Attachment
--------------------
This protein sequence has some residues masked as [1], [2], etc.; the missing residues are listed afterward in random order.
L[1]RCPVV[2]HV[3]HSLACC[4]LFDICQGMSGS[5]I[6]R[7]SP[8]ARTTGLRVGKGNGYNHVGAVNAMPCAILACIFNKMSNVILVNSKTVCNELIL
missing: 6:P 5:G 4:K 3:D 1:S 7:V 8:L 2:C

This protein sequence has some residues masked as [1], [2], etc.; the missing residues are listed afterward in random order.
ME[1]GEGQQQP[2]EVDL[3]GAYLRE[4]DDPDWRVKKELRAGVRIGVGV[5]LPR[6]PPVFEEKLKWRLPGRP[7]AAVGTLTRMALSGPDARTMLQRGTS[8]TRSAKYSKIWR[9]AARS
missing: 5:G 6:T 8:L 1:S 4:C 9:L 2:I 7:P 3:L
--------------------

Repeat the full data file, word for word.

This protein sequence has some residues masked as [1], [2], etc.; the missing residues are listed afterward in random order.
L[1]RCPVV[2]HV[3]HSLACC[4]LFDICQGMSGS[5]I[6]R[7]SP[8]ARTTGLRVGKGNGYNHVGAVNAMPCAILACIFNKMSNVILVNSKTVCNELIL
missing: 6:P 5:G 4:K 3:D 1:S 7:V 8:L 2:C

This protein sequence has some residues masked as [1], [2], etc.; the missing residues are listed afterward in random order.
ME[1]GEGQQQP[2]EVDL[3]GAYLRE[4]DDPDWRVKKELRAGVRIGVGV[5]LPR[6]PPVFEEKLKWRLPGRP[7]AAVGTLTRMALSGPDARTMLQRGTS[8]TRSAKYSKIWR[9]AARS
missing: 5:G 6:T 8:L 1:S 4:C 9:L 2:I 7:P 3:L